James and Drusilla Hendricks

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Question: What happened to Drusilla Dorris Hendricks’ husband at the Battle of Crooked River? Did Drusilla and her family make it to Utah?

Answer: Drusilla Dorris was born on February 8, 1810 in Sumner County Tennessee. Even as a child, she was very religiously oriented and learned to read, for the most part, by studying the Bible. When she was eighteen years old, she married James Hendricks on May 31, 1827, who lived just across the border in Kentucky. James was born June 23, 1808 in Franklin, Simpson, Kentucky.

They met the Latter-day Saint missionaries in 1834, and Drusilla immediately knew that what they were teaching was right. They joined the church in 1835, in spite of strenuous objections from their families. In the spring of 1836, they moved with their family to Missouri, settling first in Clay County, and then eventually moving north to Caldwell County, where they lived temporarily in a dugout. For a time they lived in peace. But as October drew to a close, that all changed.

As war and mobocracy erupted in western Missouri late in 1838, the Saints were once again in grave danger. One night, the Missouri militia, which was often little more than an organized and authorized mob, began raiding some of the outlying Latter-day Saint settlements. On October 24, they raided one homestead, burning haystacks and shooting livestock. Then they took three men prison and vowed they were taking them to be executed. On hearing the news, Joseph Smith called out the militia in Far West. Led by David W. Patten, senior member of the Quorum of the Twelve, seventy-five men set out in pursuit. One of the men who answered Joseph’s call was James Hendricks. Drusilla later wrote of that night: “He bid me goodnight and got on his horse, and I took his gun from the rack and handed it to him and said, ‘Don’t get shot in the back.’”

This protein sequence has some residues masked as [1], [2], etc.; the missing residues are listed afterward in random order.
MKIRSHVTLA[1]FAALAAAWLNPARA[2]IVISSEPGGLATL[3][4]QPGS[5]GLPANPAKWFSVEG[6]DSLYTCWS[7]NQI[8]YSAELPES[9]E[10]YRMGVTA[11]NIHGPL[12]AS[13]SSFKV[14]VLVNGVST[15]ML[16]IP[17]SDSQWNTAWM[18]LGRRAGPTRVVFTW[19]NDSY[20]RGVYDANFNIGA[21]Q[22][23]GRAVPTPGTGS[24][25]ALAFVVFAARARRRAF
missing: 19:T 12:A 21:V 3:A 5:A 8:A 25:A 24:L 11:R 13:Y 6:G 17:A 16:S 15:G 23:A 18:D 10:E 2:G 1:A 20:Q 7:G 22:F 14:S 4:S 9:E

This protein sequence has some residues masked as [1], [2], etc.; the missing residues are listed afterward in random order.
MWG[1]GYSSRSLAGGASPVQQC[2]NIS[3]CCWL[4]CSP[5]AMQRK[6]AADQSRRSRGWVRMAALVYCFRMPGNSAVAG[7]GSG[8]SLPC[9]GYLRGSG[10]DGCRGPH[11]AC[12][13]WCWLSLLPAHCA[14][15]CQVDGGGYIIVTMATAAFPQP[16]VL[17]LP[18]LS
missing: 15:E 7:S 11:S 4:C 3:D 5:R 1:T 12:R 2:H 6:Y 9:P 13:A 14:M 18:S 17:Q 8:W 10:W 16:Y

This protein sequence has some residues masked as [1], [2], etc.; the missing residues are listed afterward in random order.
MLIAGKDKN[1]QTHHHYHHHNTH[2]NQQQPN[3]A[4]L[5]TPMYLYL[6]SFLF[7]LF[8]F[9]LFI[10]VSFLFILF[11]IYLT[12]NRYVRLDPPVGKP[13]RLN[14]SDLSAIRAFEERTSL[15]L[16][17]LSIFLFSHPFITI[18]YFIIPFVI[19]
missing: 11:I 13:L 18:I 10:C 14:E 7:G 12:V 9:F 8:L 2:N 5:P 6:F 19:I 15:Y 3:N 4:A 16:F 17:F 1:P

Battle of Crooked River

Battle of Crooked River

The Battle of Crooked River: Two companies of the brethren, under the command of Charles C. Rich and David W. Patten, rode all night. As the Saints started across the ford, one of the guards saw them coming and opened fire, shouting at his comrades that they were under attack. An intense firefight followed. James Hendricks turned when the firing erupted and started back across the river to find cover. A bullet hit him in the back of the neck, and he fell into the water.

A short time later, Drusilla learned that James had been wounded and was in a house about four miles away. “My husband lay within three feet of Brother Patten, and I spoke to him. He could speak but could not move any more than if he were dead. I tried to get him to move his feet but he could not. This was Thursday, October 25, 1838 . . . My husband was shot in the neck where it cut off all feeling to the body. It is of no use for me to try and tell how I felt, for that is impossible. . . . I rubbed and steamed him but could get no circulation. He was dead from the neck down.”

As if the tragedy that had befallen her husband was not enough, now the full fury of the Missourians fell upon the Saints. The Saints were told to leave the state as quickly as possible or face death. Drusilla’s oldest boy was eight at that time, and she had four other children, including a nursing infant. All of that, and with her husband paralyzed from the neck down. Joseph Smith Sr. blessed James to the point where he could eventually stand on his feet and walk a few steps if he was helped by others. That was a miracle, and Drusilla expressed gratitude for it.